The anxiety of death and the pettiness of life

If I take death into my life, acknowledge it, and face it squarely, I will free myself from the anxiety of death and the pettiness of life – and only then will I be free to become myself. – Martin Heidegger

Following on from my work on the body in space and the perception of time, this work again hinges on the early philosophy of Martin Heidegger.

In his form of existentialism, he identified the relationship of man to space and time – and the fundamental difference from the mode of existence of ‘things’. Our knowledge of our own mortality differentiates us from all other things; he defines this as the temporality of human existence.

Investigation of the perception of mortality has increasingly influenced my approach to my work. As I live life and encounter the spectre of death in its varied forms, it has become less fearsome and more intriguing to comprehend its function in moulding the human psyche. Also fascinating is the symbolism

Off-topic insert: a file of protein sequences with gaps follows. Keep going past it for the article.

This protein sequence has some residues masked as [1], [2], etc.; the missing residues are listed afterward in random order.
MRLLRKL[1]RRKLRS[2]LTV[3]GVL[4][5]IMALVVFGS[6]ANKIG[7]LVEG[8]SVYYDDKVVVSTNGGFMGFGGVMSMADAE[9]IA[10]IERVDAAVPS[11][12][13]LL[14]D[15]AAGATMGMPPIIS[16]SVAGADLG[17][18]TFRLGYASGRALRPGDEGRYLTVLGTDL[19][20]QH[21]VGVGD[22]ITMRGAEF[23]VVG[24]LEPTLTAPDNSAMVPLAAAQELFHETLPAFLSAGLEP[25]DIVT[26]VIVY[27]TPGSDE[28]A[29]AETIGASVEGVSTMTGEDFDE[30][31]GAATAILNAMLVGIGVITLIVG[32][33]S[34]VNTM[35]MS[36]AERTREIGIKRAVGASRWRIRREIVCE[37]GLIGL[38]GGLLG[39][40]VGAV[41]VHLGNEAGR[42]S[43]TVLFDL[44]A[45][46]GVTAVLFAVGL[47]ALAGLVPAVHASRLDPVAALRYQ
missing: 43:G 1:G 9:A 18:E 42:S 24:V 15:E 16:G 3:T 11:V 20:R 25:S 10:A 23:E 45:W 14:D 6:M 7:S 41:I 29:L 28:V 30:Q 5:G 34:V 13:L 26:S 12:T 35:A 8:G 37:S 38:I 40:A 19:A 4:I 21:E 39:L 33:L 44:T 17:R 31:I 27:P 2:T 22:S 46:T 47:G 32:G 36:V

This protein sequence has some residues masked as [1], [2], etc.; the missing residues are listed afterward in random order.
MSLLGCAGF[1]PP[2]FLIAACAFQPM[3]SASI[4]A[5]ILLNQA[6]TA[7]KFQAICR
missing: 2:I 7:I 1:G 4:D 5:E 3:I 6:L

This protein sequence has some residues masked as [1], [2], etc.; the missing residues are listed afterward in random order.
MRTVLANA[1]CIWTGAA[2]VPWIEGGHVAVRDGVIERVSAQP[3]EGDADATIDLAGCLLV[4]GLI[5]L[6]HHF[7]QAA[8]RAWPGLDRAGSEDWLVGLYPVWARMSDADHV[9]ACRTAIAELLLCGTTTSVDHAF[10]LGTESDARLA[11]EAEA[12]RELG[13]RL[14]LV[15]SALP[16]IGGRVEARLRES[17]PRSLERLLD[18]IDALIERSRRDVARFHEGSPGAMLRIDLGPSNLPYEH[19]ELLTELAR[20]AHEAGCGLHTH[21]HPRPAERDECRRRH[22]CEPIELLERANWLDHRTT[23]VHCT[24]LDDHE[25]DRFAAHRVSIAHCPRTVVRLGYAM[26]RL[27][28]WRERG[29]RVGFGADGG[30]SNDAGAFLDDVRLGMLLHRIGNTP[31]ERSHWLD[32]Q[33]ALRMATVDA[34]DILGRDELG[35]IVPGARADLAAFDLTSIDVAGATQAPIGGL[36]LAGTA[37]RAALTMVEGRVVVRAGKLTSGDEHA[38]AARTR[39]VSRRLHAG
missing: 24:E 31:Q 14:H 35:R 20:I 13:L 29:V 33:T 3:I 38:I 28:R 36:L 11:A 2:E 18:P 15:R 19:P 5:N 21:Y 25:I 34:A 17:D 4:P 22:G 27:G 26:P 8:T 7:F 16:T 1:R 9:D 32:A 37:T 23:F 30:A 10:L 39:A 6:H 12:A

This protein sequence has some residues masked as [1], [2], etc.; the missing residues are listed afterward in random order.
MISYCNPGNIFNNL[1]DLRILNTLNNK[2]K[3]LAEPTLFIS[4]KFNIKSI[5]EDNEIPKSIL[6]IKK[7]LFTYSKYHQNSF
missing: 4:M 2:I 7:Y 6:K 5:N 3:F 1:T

and visual and aural signifiers associated with mortality, the macabre and the fear of extinction. The iconic symbol of a swimming pool is a mixed metaphor where it can evoke both notions of glamour, wealth and leisure or something more sinister as drowning or suicide.

The installation presents a simple, swimming pool diorama (containing a looped projection as the water) and an ambient, but potentially hostile, soundscape. Through the duration of engagement with the work, the viewer may perceive narrative as metaphor, inviting a cocktail of serenity, violence and restitution.
As well as evoking a potent, emotional response, the work endeavours to address our perception of our own mortality, phobias and perhaps human existence itself.